Movie Review: 'Screwball' Is Documentarian Billy Corben at his Most Entertaining
Alex Rodriguez, Tony Bosch, and an Unbelievable True Story
That Screwball is a true story almost boggles the mind. The publicity machine behind the movie compares it to a real life version of a Coen Brothers story, and that could not be more accurate. Bizarre real life characters, consequential violence, corruption, and pathetic comedy, Screwball has all of the elements that drive stories such as Raising Arizona or even more esoteric fair such as A Serious Man.
Screwball is the latest documentary from the auteur behind the fascinating Cocaine Cowboys, Billy Corben. Cocaine Cowboys was remarkable for Corben's incredibly detailed storytelling, about the Miami Drug trade, from the people who were there. Screwball is similarly a Miami based story, but with a greater emphasis on the absurd, along with the detailed journalism that gives the story its punch.
Tony Bosch is the central figure of this story, though his celebrity client Alex Rodriguez will get most of the attention. Bosch was the son of a doctor who decided that getting rich quickly and partying to excess was more important than a degree. Famously, Bosch's medical degree came through the mail from a foreign country.
As the story of Screwball tells it, Bosch almost tripped over his biggest successes. He began by backing his way into the anti-aging racket, by coming up with drug cocktails for the aging Miami set, that at least had the appearance of maybe helping make people's skin shimmer. It was in this business where Bosch next stumbled into the world of athletics, where he began mixing steroid cocktails for bodybuilders.
Bosch's unique chemistry, and his father's prescription pad, led him into meeting his first celebrity client, Manny Ramirez. Bosch created a remarkable cocktail of drugs, that was just enough to keep Manny in line with baseball's drug testing, as long as he cycled off before test time, and gave him the juice to become one of the best, clutch hitters in baseball.
Eventually, Manny being Manny, he failed to cycle off of Bosch's cocktail, he got caught with it, and so, appeared to go Bosch in the world of sports. But no, despite nearly getting his father's medical license stripped with the Manny debacle, Bosch was soon working with athletes again via his new venture, Bio-Genesis.
Here he would come into contact with baseball stars such as Ryan Braun and, most notably A-Rod, and thus began a relationship that eventually became exclusive. A-Rod paid tens of thousands of dollars to be the only athlete that Tony Bosch tended to, and in return Bosch received entry into the party world of Miami via one of its most popular and eccentric celebs.
Naturally, since what Tony Bosch was doing was skirting the law, criminals became an integral part of the operation, with Miami drug dealers and low level players bouncing between the world of crime and the big money world of Miami athletes. These figures are colorful and fascinating minor players in the A-Rod—Tony Bosch drama unfolding.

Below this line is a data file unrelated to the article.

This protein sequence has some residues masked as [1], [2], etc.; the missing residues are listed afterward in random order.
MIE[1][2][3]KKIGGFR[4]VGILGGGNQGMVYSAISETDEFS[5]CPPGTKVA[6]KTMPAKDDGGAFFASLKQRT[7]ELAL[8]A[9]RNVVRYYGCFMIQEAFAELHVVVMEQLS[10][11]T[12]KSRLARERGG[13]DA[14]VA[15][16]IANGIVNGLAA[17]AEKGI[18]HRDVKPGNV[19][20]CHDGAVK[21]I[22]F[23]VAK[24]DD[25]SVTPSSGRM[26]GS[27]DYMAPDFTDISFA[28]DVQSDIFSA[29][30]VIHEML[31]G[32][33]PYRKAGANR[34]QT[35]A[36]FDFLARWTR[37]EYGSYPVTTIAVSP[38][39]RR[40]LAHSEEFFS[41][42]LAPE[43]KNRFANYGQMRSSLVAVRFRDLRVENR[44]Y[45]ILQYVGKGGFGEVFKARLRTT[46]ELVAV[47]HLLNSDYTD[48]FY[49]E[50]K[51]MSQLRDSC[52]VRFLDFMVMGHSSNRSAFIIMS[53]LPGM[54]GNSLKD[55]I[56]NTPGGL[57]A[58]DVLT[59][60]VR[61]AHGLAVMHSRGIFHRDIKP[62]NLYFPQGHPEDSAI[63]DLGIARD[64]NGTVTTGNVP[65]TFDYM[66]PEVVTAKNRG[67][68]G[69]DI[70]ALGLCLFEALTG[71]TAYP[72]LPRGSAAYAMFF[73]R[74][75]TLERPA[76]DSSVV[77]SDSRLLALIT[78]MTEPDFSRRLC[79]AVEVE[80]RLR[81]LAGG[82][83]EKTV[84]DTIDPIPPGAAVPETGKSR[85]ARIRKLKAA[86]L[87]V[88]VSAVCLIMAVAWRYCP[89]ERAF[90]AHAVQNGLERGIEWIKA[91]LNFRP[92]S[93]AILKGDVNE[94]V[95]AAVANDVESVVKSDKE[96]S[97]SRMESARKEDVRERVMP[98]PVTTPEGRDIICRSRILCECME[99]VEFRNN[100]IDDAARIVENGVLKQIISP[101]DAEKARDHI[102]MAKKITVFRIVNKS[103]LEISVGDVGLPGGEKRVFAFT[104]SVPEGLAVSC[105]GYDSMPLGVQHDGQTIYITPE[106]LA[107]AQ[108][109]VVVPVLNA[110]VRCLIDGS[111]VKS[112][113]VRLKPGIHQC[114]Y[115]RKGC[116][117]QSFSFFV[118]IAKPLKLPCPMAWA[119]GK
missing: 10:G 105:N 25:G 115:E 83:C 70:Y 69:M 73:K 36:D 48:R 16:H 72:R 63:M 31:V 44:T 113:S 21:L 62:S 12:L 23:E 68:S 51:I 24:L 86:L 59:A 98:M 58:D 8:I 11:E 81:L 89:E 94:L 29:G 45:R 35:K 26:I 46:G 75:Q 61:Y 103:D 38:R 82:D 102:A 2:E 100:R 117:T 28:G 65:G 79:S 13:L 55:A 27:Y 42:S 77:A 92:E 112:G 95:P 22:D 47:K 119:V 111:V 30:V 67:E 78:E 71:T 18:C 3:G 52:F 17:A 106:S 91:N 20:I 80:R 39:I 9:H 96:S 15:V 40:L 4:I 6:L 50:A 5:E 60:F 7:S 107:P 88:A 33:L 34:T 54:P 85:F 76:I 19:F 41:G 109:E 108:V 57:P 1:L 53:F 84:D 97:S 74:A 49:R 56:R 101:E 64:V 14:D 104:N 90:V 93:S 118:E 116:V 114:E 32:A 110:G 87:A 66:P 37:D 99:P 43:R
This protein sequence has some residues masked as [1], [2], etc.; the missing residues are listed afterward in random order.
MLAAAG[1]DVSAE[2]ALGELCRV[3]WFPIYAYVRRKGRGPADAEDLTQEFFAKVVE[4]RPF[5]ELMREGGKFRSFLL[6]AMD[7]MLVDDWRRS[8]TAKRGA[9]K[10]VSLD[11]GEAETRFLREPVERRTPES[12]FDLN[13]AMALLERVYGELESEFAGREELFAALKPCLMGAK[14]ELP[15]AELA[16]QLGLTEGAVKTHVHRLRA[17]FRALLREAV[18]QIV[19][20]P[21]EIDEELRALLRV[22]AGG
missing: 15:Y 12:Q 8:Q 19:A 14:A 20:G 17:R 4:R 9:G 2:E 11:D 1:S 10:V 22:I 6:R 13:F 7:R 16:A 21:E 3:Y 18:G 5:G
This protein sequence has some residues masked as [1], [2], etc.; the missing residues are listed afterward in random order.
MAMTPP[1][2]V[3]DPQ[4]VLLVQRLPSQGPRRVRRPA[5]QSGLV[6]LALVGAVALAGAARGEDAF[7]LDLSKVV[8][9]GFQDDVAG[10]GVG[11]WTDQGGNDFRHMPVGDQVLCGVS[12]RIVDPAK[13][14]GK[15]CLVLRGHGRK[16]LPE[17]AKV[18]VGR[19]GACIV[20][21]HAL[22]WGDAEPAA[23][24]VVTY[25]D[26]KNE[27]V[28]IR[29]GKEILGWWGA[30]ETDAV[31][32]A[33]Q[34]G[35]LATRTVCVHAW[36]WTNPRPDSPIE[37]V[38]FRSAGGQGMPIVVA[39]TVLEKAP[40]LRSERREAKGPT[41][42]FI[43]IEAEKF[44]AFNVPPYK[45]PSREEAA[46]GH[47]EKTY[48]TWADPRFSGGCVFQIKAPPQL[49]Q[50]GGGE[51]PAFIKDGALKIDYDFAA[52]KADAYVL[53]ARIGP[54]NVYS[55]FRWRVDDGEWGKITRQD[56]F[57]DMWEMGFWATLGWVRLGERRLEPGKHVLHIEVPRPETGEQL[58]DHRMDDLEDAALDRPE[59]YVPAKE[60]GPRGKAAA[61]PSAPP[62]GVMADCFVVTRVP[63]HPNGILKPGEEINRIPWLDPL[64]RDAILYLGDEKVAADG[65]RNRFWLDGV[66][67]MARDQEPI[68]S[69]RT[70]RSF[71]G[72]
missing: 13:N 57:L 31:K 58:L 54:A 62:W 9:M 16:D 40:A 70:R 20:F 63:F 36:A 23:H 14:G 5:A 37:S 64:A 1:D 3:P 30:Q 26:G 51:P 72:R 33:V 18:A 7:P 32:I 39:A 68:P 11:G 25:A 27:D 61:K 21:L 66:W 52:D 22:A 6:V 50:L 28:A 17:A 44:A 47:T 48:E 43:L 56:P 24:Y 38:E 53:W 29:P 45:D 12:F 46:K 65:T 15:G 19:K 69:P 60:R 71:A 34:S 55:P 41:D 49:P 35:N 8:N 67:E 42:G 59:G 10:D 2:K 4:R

The best and most remarkable and entertaining character in this story however, is not a criminal or an athlete, he's someone who once considered himself a 'professional sun tanner.' Porter Fischer was a good hearted lug who met Tony Bosch in his previous venture, in the world of anti-aging and the world of tanning, where some of Tony's drug connections were popular figures.
Porter followed Tony over to Bio-Genesis and his earnest dedication to what Bio-Genesis did for him, improving his doughy dad-bod, makes his story incredibly, comically, poignant. Fischer wanted to believe that Bio-Genesis was legit, and his despair over finding out what a house of cards it was makes him a figure of empathetic and pathetic sadness. He often appears like the only one who didn't realize what was happening, even as he set about taking the whole thing down.
Major League Baseball and especially Alex Rodriguez would much rather you not take notice of Screwball. Even though baseball attempted to save face on the Bio-Genesis scandal, by suspending A-Rod, their conduct as detailed in Screwball is nearly as kooky and corrupt as A-Rod's. Rodriguez has found a second act in both baseball and celebrity of late, and Screwball will provide yet another test of his teflon status.
Be forewarned, Billy Corben experiments with style in Screwball, by underlining the odd comedy of this story by having children portray the principals of this story in comic re-enactments. Tony Bosch, Porter Fischer and others appear in person in Screwball, but the most outlandish of the stories are told using children, and the device is rather ingenious in the end.
It's a device that underlines, in the end, that we are dealing with a game. That game has only been corrupted by the greed, avarice, and dirty dealings of adults with the immaturity of children and the sophistication of a criminal mind. Bill Corben's Screwball does very well to stress how this story unfolded, and how adult corruption wrecked havoc in the simple purity of a game.
Screwball will receive a limited theatrical release on March 29th, before arriving on streaming platforms on April 5th.